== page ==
Have you been told to increase sales this year?


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Increasing or sometimes just maintaining sales is a major challenge for a company these days. Many companies will receive an edict that we want to increase sales 10% this year. But really how are you going to do that? The mechanics are one thing. Gaining consensus and understanding is a totally different thing and maybe your biggest stumbling block.

The central theme of 5Cs of Driving Market Share is to provide a direct line of sight to customer value. That line of sight is actually from the customer’s point of view. I am going to walk you through the program mostly for the reason to explain the diagram I have included for you to demonstrate how and where you increase in market share will come from.

The first things we do in the program is identify your customer buying segments, the product/market relationship that exist and where you most profitable market opportunities are. It is based on not only how your customer defines value but also how the market defines value. We take this knowledge and identify competitive value and performance gaps that enable you to create and implement the processes that we think are needed to reach the targeted goal. This is basically the Plan and Do phase of a PDCA cycle.

After implementing the initial efforts, we Check (phase) those efforts to against the targeted gap. If they have been met, we continue to the Act Stage and standardize the process and move forward. If they are not, we return to the Plan phase and start the cycle over.

I know this sounds simple and to a certain extent it is. Most of us complicate much of it with shortcuts and a lack of true understanding of customer value. We just don’t take the time in the planning phase that is required. However, I want to use this explanation to discuss what is needed in gaining market share. Simple or not, few companies can really define correctly how the customer and market views the value that they add and are willing to spend money for.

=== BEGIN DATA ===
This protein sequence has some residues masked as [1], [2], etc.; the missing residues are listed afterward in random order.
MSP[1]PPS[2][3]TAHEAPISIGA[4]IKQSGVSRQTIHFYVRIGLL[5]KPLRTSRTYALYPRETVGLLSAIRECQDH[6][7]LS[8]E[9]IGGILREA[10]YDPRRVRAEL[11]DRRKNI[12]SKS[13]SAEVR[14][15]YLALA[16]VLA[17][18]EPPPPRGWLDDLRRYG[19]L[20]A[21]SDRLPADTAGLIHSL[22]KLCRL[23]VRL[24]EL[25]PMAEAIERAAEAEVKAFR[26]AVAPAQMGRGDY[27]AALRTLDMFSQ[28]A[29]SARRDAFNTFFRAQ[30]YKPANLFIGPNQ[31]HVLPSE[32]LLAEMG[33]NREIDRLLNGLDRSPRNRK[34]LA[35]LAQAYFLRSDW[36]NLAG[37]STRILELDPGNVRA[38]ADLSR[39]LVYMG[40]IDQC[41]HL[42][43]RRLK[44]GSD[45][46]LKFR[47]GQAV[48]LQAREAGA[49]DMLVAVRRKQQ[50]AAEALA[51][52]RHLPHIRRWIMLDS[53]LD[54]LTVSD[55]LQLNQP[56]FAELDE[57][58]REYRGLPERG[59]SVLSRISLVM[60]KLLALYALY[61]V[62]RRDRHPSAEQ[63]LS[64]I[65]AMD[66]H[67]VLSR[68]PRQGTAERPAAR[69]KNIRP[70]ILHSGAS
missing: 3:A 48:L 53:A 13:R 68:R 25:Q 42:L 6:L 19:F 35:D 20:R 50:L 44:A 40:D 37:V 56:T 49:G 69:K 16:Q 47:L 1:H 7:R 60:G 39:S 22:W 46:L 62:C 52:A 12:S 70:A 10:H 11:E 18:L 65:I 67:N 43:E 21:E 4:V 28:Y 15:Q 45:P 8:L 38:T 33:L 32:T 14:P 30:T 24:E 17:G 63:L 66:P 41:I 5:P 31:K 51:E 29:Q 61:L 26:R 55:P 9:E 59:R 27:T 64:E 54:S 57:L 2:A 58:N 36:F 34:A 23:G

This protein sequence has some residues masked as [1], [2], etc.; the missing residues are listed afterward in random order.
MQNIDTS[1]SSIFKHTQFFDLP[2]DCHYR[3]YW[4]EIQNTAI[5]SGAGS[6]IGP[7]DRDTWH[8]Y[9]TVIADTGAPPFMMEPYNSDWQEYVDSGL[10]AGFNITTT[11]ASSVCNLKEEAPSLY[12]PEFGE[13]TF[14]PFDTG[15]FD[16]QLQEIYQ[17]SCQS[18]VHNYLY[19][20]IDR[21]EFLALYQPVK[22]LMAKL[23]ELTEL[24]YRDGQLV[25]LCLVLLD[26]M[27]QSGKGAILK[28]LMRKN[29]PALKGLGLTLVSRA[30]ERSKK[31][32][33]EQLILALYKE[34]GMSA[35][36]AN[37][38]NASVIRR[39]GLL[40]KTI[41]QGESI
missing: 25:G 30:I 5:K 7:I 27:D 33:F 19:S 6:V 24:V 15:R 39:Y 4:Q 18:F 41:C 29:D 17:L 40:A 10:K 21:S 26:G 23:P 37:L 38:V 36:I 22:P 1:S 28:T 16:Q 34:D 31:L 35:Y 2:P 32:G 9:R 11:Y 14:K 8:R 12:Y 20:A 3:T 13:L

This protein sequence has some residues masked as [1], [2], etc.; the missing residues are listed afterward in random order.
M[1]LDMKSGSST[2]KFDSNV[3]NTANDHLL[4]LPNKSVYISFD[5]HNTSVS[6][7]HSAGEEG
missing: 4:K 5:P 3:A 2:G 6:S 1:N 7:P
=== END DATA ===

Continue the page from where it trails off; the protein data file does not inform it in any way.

Most companies seldom have one value stream. They will have numerous ones based on Customer Segments and product/markets. After analysis many times these segments and product/markets are reduced to a critical few. We don’t walk away from all the others but our focus and energies go towards what is paying the bills now and in the future.

These models can be used to determine quite easily what efforts and budgets must be created to increase market share. For example, if we have one very significant product (service)/market and our best opportunities are in that area, we may dedicate 50, 60 percent of our marketing budget and resources to it.

In the picture I show that the gap we are trying to increase or maintain is 1 million dollars. Through analysis utilizing tools opportunity and loyalty matrices for example we divide the dollars up between customer retention and acquisition. We then take a look at dividing that again by utilizing your existing value proposition and maybe a new product innovation proposition. We can further divide these up as we dig deeper into our customer segments or product/market. Just utilizing a very simplified value stream such as this it starts giving you a feel for how you will increase sales. As you drill down through these various stages, you also become much more targeted and focused on what your customer values.

As you drill down and segment your list don’t just think about percentages of budgets and resources. Using real $ if you can versus %. It not only adds more meaning to the conversation but when you start looking at your expectations from customer segments and the value proposition you are offering them, well are you being realistic?

This is where continuous improvement efforts, PDCA and A3 problem solving come to the forefront. Starting A3 before you drill down into a very tight cycle is useless. Your efforts will not be defined enough to pay off.

Republished with author's permission from original post.

Joseph Dager
Business901 is a firm specializing in bringing the continuous improvement process to the sales and marketing arena. He has authored the books the Lean Marketing House, Marketing with A3 and Marketing with PDCA. The Business901 Blog and Podcast includes many leading edge thinkers and has been featured numerous times for its contributions to the Bloomberg's Business Week Exchange.


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